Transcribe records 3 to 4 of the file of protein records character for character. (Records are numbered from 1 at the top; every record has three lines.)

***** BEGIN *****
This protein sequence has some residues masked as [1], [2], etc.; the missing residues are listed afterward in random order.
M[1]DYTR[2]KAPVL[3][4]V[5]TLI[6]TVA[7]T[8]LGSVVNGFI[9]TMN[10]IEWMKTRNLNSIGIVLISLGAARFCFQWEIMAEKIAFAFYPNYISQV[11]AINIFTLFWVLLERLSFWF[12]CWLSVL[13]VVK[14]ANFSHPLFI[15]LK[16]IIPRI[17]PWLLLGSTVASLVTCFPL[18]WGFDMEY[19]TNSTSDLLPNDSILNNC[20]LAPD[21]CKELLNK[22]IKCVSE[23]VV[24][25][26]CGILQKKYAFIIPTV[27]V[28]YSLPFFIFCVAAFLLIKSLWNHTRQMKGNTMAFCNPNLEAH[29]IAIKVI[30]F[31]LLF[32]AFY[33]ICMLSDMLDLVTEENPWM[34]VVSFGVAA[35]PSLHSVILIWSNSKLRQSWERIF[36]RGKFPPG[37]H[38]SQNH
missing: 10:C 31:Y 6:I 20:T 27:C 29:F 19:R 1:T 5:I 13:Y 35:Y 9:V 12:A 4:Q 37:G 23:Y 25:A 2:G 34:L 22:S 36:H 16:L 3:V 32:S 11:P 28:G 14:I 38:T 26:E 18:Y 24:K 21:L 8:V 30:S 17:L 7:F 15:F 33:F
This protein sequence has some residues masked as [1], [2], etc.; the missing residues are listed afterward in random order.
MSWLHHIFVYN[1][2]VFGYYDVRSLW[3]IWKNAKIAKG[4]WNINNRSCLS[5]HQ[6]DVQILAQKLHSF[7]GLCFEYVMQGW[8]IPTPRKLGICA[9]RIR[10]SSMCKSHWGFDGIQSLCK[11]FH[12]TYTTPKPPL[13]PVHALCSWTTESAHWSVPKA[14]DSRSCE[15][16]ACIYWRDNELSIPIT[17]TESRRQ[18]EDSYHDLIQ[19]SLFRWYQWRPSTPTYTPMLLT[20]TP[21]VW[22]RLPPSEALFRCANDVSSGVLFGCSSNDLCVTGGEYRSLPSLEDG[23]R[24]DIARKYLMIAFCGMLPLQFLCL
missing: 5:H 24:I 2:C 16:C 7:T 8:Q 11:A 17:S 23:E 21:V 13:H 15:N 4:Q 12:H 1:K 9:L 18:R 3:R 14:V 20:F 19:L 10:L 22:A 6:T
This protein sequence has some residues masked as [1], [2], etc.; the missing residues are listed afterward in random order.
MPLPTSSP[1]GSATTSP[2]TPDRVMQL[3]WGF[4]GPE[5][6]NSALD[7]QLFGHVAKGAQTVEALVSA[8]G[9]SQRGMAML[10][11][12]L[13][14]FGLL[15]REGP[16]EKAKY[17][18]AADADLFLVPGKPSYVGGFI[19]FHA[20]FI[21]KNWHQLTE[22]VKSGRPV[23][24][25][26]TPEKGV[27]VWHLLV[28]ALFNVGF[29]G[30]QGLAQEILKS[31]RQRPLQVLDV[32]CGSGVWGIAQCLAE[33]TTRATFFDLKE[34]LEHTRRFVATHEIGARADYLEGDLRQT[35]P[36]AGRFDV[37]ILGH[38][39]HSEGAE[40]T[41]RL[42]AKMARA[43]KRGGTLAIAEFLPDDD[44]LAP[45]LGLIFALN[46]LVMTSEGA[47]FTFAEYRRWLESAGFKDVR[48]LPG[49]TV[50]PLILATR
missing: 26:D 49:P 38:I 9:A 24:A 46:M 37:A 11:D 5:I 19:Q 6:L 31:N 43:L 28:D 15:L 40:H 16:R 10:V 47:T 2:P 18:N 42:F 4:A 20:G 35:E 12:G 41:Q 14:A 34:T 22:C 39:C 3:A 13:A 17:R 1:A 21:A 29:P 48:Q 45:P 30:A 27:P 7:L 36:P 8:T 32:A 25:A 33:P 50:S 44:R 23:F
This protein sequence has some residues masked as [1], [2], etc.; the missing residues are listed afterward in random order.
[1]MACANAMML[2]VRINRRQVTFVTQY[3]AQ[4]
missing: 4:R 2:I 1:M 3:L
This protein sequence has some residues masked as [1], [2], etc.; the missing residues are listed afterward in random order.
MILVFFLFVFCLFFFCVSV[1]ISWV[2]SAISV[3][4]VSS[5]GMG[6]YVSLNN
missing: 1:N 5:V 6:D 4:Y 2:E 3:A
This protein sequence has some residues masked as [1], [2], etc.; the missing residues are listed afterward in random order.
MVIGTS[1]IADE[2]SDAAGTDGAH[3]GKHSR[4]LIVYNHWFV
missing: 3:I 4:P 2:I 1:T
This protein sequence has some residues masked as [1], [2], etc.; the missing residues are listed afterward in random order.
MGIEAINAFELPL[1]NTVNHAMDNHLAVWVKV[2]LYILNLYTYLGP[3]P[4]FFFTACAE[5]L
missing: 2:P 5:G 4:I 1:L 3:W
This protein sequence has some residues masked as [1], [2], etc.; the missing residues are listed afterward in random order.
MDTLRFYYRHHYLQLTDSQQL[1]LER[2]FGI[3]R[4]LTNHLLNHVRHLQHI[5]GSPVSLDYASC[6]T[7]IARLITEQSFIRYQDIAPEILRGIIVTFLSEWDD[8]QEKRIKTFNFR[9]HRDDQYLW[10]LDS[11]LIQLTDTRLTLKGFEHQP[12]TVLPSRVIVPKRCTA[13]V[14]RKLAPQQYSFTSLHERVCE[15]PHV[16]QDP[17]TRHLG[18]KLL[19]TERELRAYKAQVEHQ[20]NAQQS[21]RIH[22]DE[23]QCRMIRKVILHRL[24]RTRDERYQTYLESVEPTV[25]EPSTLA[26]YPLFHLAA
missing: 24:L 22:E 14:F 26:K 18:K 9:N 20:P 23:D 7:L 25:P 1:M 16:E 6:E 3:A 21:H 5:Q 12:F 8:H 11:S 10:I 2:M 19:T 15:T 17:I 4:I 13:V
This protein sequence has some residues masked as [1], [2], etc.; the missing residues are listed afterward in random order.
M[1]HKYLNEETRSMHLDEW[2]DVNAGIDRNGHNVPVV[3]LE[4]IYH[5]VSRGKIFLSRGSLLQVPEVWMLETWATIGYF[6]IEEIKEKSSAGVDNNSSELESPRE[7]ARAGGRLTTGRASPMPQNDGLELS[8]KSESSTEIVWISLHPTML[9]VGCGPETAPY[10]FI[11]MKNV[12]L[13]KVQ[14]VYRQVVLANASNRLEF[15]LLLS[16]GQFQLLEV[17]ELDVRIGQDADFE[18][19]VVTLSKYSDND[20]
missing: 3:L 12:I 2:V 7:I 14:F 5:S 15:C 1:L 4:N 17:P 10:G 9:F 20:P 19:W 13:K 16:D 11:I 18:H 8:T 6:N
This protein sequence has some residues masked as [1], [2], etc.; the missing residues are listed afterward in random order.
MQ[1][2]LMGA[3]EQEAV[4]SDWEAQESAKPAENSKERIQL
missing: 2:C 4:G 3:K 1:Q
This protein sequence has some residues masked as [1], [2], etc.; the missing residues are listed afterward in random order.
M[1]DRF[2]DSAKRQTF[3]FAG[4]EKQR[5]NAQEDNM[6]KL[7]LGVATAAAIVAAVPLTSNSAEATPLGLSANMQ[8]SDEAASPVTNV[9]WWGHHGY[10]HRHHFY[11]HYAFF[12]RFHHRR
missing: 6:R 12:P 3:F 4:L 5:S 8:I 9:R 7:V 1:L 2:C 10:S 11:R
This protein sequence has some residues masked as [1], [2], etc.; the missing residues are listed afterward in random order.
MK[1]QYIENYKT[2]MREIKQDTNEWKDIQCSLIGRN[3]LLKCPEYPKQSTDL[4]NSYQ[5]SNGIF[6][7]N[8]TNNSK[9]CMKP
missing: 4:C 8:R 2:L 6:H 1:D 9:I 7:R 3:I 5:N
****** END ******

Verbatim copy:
This protein sequence has some residues masked as [1], [2], etc.; the missing residues are listed afterward in random order.
MPLPTSSP[1]GSATTSP[2]TPDRVMQL[3]WGF[4]GPE[5][6]NSALD[7]QLFGHVAKGAQTVEALVSA[8]G[9]SQRGMAML[10][11][12]L[13][14]FGLL[15]REGP[16]EKAKY[17][18]AADADLFLVPGKPSYVGGFI[19]FHA[20]FI[21]KNWHQLTE[22]VKSGRPV[23][24][25][26]TPEKGV[27]VWHLLV[28]ALFNVGF[29]G[30]QGLAQEILKS[31]RQRPLQVLDV[32]CGSGVWGIAQCLAE[33]TTRATFFDLKE[34]LEHTRRFVATHEIGARADYLEGDLRQT[35]P[36]AGRFDV[37]ILGH[38][39]HSEGAE[40]T[41]RL[42]AKMARA[43]KRGGTLAIAEFLPDDD[44]LAP[45]LGLIFALN[46]LVMTSEGA[47]FTFAEYRRWLESAGFKDVR[48]LPG[49]TV[50]PLILATR
missing: 26:D 49:P 38:I 9:A 24:A 46:M 37:A 11:D 5:I 19:Q 6:L 31:N 43:L 28:D 15:L 40:H 16:R 10:V 47:T 2:P 18:N 42:F 4:A 20:G 35:E 12:G 41:Q 14:A 34:T 22:C 39:C 3:A 13:A 17:R 1:A 21:A 29:P 48:Q 45:P 30:A 27:P 7:L 36:P 8:T 32:A 25:A 33:P 50:S 44:R 23:F
This protein sequence has some residues masked as [1], [2], etc.; the missing residues are listed afterward in random order.
[1]MACANAMML[2]VRINRRQVTFVTQY[3]AQ[4]
missing: 4:R 2:I 1:M 3:L